I officially have a problem. I can’t bring myself to get rid of my kids’ art. When my oldest daughter first learned to hold a crayon, I saved page after page of her art, mostly consisting of a few lines, possibly in two different colors jutting haphazardly across a page. I put everything in a folder and kept it. A year later, I looked back and realized how ridiculous this was. By then, she was drawing small figures and the hundreds (literally) of pages of her early drawings just didn’t seem that special anymore. I wonder if I would feel differently if I’d saved one special drawing instead.

Post-photos art pile

My Mound of Kid Art

My daughter finished her first year of preschool last year and, again, I saved every art project that was sent home. Maybe it was because she’d had an incredibly talented teacher who did amazing, creative projects, but the real reason was probably that I was a bit sentimental and indecisive. I couldn’t bring myself to make any choices on which masterpieces I should keep or pitch.

How to Declutter Kids’ Art

In came some amazing advice from an audio book I read quite a while ago called It’s All Too Much by Peter Walsh. He points out sentimental objects are hard to throw away because of the memories they evoke. It’s the memory you want to keep, not the object, so take a picture.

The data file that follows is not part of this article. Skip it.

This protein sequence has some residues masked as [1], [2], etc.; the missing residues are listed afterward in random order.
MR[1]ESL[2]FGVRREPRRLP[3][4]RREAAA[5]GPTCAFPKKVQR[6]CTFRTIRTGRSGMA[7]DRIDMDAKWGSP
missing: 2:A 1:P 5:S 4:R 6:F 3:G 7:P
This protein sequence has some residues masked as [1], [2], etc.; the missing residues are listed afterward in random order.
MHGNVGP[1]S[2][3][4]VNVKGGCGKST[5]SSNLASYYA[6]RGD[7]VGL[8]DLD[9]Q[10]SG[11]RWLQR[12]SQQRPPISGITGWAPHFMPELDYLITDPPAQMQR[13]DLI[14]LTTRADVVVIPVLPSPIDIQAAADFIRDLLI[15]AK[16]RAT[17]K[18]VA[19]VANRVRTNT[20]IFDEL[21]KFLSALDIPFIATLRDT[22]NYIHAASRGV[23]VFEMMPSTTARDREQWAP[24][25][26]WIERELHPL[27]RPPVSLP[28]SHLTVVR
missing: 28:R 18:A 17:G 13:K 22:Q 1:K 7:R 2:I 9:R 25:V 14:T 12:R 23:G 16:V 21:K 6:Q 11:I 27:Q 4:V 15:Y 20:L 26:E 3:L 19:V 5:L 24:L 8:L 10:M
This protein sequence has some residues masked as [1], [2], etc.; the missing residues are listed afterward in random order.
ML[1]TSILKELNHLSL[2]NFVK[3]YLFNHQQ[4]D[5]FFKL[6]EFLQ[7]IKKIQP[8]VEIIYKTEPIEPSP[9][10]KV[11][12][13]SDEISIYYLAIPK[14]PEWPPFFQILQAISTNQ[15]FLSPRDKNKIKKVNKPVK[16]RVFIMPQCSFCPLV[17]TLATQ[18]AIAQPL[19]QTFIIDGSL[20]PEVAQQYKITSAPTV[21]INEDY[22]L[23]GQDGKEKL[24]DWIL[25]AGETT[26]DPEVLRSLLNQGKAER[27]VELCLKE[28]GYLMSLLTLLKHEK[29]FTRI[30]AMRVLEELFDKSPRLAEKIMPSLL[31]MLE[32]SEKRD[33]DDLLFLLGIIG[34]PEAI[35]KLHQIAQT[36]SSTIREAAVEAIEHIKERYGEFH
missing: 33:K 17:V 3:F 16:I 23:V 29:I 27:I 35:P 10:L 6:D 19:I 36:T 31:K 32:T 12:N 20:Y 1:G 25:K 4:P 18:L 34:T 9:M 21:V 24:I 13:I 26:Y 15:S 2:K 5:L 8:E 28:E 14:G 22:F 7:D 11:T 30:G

Years later I read about a mom who used ArtKive to take pictures of all of her kids’ art projects and created a photo book. Then she threw away the projects. It’s brilliant, saves space, and keeps the memories.

Have a Goal

So, this weekend I took pictures of everything and set aside a small pile of art to keep. My goal was to save just five pieces of art. It was surprisingly easy to recognize my favorites. They were cute and represented an important stage in my daughter’s development or, in the case of the bear drawing, the good laugh we had when we realized we might be sharing a little too much information about how nature works (she’s the daughter of a Park Ranger, so there’s a little pride behind that).


I set out to create a book, but realized that was unnecessary. I’ll save the photos on a thumb drive instead. Knowing they’re preserved allowed me to pitch, without regret, the physical copies and create a new empty spot on my craft table.

When & How to Purge

Waiting until the end of the year gave me a chance to review everything at once. If you have space out of sight to keep a growing pile of art, I’d recommend this method again. However, a better way to approach the problem throughout the year is to keep your five favorite pieces at all times. Each time a new piece shows up, compare it to your favorite five and if it’s not better, throw it out (perhaps after temporarily displaying it for a specific period of time). If it surpasses the existing five, replace one of them with the new piece.

Other Ideas

There are a lot of other ideas for using and getting rid of your kids’ art. Check out this article by Sherri Reed or read about it in Joshua Becker’s book Clutterfree with Kids.